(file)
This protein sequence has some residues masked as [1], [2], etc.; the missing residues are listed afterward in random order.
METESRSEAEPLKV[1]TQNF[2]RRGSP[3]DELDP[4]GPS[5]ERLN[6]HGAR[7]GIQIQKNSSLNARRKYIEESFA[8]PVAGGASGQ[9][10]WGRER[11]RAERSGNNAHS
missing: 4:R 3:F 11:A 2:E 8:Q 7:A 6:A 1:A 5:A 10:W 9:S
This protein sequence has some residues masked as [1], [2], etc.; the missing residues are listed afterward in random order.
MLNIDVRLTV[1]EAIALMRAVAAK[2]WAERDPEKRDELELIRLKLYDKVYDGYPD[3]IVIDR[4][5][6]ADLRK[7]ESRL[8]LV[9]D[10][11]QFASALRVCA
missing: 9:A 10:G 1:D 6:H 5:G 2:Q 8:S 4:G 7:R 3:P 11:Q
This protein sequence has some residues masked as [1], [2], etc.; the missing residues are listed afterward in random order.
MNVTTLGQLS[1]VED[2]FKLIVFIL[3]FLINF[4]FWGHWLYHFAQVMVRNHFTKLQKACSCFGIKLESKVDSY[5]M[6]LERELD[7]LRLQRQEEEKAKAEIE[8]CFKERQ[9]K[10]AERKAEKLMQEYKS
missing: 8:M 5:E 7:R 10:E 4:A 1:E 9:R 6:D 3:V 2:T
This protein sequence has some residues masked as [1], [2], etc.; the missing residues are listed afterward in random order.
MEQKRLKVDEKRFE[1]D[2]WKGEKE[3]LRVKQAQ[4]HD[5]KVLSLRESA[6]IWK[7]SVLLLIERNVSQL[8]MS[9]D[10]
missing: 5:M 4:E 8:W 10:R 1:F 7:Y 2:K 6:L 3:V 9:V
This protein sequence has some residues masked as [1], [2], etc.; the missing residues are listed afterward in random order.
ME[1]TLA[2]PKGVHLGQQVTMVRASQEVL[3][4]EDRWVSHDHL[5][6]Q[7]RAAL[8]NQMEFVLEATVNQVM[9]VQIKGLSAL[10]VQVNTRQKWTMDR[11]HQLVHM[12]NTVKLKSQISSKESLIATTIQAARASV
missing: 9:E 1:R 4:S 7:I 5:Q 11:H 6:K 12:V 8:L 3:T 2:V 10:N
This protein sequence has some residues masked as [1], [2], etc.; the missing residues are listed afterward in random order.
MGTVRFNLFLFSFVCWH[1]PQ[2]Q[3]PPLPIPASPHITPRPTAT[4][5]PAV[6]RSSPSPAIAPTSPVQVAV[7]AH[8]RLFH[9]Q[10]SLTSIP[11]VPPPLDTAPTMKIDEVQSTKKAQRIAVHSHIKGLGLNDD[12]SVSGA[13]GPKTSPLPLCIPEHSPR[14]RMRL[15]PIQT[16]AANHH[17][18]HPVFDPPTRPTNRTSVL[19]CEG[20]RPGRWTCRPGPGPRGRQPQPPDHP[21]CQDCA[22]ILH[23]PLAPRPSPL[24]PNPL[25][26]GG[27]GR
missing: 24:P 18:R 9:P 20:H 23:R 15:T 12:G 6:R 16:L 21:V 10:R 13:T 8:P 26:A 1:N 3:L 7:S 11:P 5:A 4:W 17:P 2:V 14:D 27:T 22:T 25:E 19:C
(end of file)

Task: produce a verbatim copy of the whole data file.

This protein sequence has some residues masked as [1], [2], etc.; the missing residues are listed afterward in random order.
METESRSEAEPLKV[1]TQNF[2]RRGSP[3]DELDP[4]GPS[5]ERLN[6]HGAR[7]GIQIQKNSSLNARRKYIEESFA[8]PVAGGASGQ[9][10]WGRER[11]RAERSGNNAHS
missing: 4:R 3:F 11:A 2:E 8:Q 7:A 6:A 1:A 5:A 10:W 9:S
This protein sequence has some residues masked as [1], [2], etc.; the missing residues are listed afterward in random order.
MLNIDVRLTV[1]EAIALMRAVAAK[2]WAERDPEKRDELELIRLKLYDKVYDGYPD[3]IVIDR[4][5][6]ADLRK[7]ESRL[8]LV[9]D[10][11]QFASALRVCA
missing: 9:A 10:G 1:D 6:H 5:G 2:Q 8:S 4:G 7:R 3:P 11:Q
This protein sequence has some residues masked as [1], [2], etc.; the missing residues are listed afterward in random order.
MNVTTLGQLS[1]VED[2]FKLIVFIL[3]FLINF[4]FWGHWLYHFAQVMVRNHFTKLQKACSCFGIKLESKVDSY[5]M[6]LERELD[7]LRLQRQEEEKAKAEIE[8]CFKERQ[9]K[10]AERKAEKLMQEYKS
missing: 8:M 5:E 7:R 10:E 4:A 1:E 9:R 6:D 3:V 2:T
This protein sequence has some residues masked as [1], [2], etc.; the missing residues are listed afterward in random order.
MEQKRLKVDEKRFE[1]D[2]WKGEKE[3]LRVKQAQ[4]HD[5]KVLSLRESA[6]IWK[7]SVLLLIERNVSQL[8]MS[9]D[10]
missing: 5:M 4:E 8:W 10:R 1:F 7:Y 2:K 6:L 3:V 9:V
This protein sequence has some residues masked as [1], [2], etc.; the missing residues are listed afterward in random order.
ME[1]TLA[2]PKGVHLGQQVTMVRASQEVL[3][4]EDRWVSHDHL[5][6]Q[7]RAAL[8]NQMEFVLEATVNQVM[9]VQIKGLSAL[10]VQVNTRQKWTMDR[11]HQLVHM[12]NTVKLKSQISSKESLIATTIQAARASV
missing: 9:E 1:R 4:S 7:I 5:Q 11:H 6:K 12:V 8:L 3:T 2:V 10:N
This protein sequence has some residues masked as [1], [2], etc.; the missing residues are listed afterward in random order.
MGTVRFNLFLFSFVCWH[1]PQ[2]Q[3]PPLPIPASPHITPRPTAT[4][5]PAV[6]RSSPSPAIAPTSPVQVAV[7]AH[8]RLFH[9]Q[10]SLTSIP[11]VPPPLDTAPTMKIDEVQSTKKAQRIAVHSHIKGLGLNDD[12]SVSGA[13]GPKTSPLPLCIPEHSPR[14]RMRL[15]PIQT[16]AANHH[17][18]HPVFDPPTRPTNRTSVL[19]CEG[20]RPGRWTCRPGPGPRGRQPQPPDHP[21]CQDCA[22]ILH[23]PLAPRPSPL[24]PNPL[25][26]GG[27]GR
missing: 24:P 18:R 9:P 20:H 23:R 15:T 12:G 6:R 16:L 21:V 10:R 13:T 8:P 26:A 1:N 3:L 7:S 11:P 5:A 4:W 17:P 2:V 14:D 27:T 22:T 25:E 19:C